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Paris trial opens for members of alleged jihadi network

Seven men who formed part of a group that included one of the perpetrators of the Paris attacks have gone on trial in France. They claim they went to Syria to do aid work and were coerced into joining "Islamic State."

Seven alleged members of the jihadist network that groomed at least one of the perpetrators of terrorist attacks in Paris last November went on trial on Monday. Among them was Karim Mohamed-Aggad, the brother of Foued Mohamed-Aggad, one of the suicide bombers who attacked the Bataclan theater.

The defendants, friends from the eastern city of Strasbourg, traveled to Syria at the end of 2013 and returned several months later. They all deny have fought as jihadists while they were there. They have claimed their trip was meant to be dedicated to humanitarian aid work, but that they got caught in jihadi crosshairs and were forced to join "Islamic State" (IS).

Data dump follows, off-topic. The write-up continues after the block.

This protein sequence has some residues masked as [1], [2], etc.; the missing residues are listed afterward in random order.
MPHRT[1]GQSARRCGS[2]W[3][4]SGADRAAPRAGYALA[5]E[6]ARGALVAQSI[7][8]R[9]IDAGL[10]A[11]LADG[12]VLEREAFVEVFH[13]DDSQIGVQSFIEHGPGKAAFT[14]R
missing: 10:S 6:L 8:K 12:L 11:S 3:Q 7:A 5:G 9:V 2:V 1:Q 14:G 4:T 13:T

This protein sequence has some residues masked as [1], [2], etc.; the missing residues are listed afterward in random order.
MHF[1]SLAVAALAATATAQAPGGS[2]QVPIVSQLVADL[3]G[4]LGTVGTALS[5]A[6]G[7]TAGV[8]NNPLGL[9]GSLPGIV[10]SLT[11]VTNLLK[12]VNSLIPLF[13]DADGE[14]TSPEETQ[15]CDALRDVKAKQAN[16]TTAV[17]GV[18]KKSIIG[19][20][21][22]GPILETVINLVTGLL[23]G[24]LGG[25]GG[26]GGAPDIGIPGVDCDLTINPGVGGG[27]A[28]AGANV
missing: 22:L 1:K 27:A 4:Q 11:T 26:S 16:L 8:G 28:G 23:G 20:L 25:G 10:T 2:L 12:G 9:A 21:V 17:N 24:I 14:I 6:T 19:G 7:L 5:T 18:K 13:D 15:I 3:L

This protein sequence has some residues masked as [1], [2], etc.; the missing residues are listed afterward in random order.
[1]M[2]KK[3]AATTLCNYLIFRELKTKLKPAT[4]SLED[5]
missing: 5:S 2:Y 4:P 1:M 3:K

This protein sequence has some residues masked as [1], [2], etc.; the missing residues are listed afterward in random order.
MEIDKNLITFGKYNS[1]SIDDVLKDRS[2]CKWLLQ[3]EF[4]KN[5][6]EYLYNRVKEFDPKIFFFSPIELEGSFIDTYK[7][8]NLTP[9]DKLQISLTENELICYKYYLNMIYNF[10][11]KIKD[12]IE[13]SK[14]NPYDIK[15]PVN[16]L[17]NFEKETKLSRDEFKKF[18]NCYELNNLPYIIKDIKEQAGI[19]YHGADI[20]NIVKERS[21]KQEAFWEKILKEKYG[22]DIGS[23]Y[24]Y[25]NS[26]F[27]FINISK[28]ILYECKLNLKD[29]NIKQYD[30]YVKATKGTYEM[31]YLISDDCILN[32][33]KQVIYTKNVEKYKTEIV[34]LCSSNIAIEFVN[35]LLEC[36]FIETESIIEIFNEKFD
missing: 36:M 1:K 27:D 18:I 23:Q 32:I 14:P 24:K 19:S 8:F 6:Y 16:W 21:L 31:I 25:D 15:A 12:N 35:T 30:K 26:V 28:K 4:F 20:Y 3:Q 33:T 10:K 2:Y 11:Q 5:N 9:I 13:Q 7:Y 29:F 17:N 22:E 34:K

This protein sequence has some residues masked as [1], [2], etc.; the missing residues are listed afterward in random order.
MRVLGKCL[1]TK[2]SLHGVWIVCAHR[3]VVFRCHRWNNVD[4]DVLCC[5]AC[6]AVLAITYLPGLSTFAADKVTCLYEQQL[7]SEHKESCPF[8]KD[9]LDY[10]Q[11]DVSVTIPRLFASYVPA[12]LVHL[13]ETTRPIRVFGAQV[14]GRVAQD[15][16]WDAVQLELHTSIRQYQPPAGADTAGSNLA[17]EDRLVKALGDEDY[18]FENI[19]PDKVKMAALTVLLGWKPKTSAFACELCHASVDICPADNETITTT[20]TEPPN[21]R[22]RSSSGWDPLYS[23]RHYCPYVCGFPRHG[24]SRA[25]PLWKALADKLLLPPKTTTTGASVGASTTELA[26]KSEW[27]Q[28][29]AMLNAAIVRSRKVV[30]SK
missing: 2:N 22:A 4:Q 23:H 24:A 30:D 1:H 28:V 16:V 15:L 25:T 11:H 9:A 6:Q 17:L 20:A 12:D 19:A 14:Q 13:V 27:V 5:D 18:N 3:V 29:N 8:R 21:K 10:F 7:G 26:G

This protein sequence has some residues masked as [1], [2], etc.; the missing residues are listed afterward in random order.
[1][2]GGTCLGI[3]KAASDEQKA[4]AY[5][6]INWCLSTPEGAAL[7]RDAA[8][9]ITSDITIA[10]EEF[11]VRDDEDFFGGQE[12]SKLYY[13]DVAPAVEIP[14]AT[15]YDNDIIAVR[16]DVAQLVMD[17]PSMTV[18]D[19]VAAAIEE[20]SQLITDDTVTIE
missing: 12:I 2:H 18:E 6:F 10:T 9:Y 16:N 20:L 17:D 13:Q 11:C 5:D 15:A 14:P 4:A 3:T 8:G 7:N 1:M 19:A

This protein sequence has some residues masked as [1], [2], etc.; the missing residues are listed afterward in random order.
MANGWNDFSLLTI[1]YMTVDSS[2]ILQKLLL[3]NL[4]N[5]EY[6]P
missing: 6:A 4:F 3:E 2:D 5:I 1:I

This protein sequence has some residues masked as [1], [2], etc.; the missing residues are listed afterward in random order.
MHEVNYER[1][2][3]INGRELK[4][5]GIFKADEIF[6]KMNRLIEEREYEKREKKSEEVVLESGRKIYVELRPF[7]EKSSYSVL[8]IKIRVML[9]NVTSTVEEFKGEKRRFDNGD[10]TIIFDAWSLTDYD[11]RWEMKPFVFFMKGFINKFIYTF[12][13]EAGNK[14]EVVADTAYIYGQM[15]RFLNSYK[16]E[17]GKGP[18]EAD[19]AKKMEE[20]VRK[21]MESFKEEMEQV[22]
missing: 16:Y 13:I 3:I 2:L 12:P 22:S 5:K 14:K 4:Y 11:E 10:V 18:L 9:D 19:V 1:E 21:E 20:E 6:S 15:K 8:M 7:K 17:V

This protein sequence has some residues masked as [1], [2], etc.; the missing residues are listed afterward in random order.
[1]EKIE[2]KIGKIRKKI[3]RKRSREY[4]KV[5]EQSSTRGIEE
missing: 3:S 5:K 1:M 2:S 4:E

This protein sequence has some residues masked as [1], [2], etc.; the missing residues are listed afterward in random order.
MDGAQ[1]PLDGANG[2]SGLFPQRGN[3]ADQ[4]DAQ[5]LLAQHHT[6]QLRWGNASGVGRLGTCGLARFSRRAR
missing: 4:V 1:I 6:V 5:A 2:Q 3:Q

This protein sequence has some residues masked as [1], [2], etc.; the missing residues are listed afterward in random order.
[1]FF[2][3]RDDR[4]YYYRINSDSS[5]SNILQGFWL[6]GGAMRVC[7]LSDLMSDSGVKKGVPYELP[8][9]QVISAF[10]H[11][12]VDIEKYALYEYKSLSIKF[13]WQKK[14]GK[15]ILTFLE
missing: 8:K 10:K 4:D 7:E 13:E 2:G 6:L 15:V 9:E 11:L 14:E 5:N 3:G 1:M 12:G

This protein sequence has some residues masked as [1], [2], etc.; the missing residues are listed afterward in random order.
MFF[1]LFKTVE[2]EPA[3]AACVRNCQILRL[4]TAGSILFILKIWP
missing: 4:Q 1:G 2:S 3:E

"We were had by smooth talk. Islam was used to trap me like a wolf. When we arrived there, it was clear to me that the people there had nothing to do with Islam," Karim Mohamed-Aggad told police, court documents revealed.

They told authorities that they participated in some training exercises and posed for propaganda photos, but never actually engaged in combat.

Lawyer: Defendants had broken with radical Islam

Foued Mohamed-Aggad went with the same group to Syria, but returned separately. While the others were detained by authorities in April 2014, Foued remained at large. On November 13, 2015 he was one of the terrorists who blew himself up inside the Bataclan concert hall, where 90 people lost their lives.

Defense lawyer Xavier Nogueras said it was important to differentiate between his clients and the Paris bombers.

"They came back before the others," Nogueras said, referencing the original group of ten, two of whom died in Syria. "They had completely broken with the idea of belonging to a radical ideology."

All seven, now between the ages of 24 and 27, are facing charges of criminal association for the purpose of committing acts of terrorism. If found guilty, they face up to ten years in prison.

es/rc (AP, AFP)

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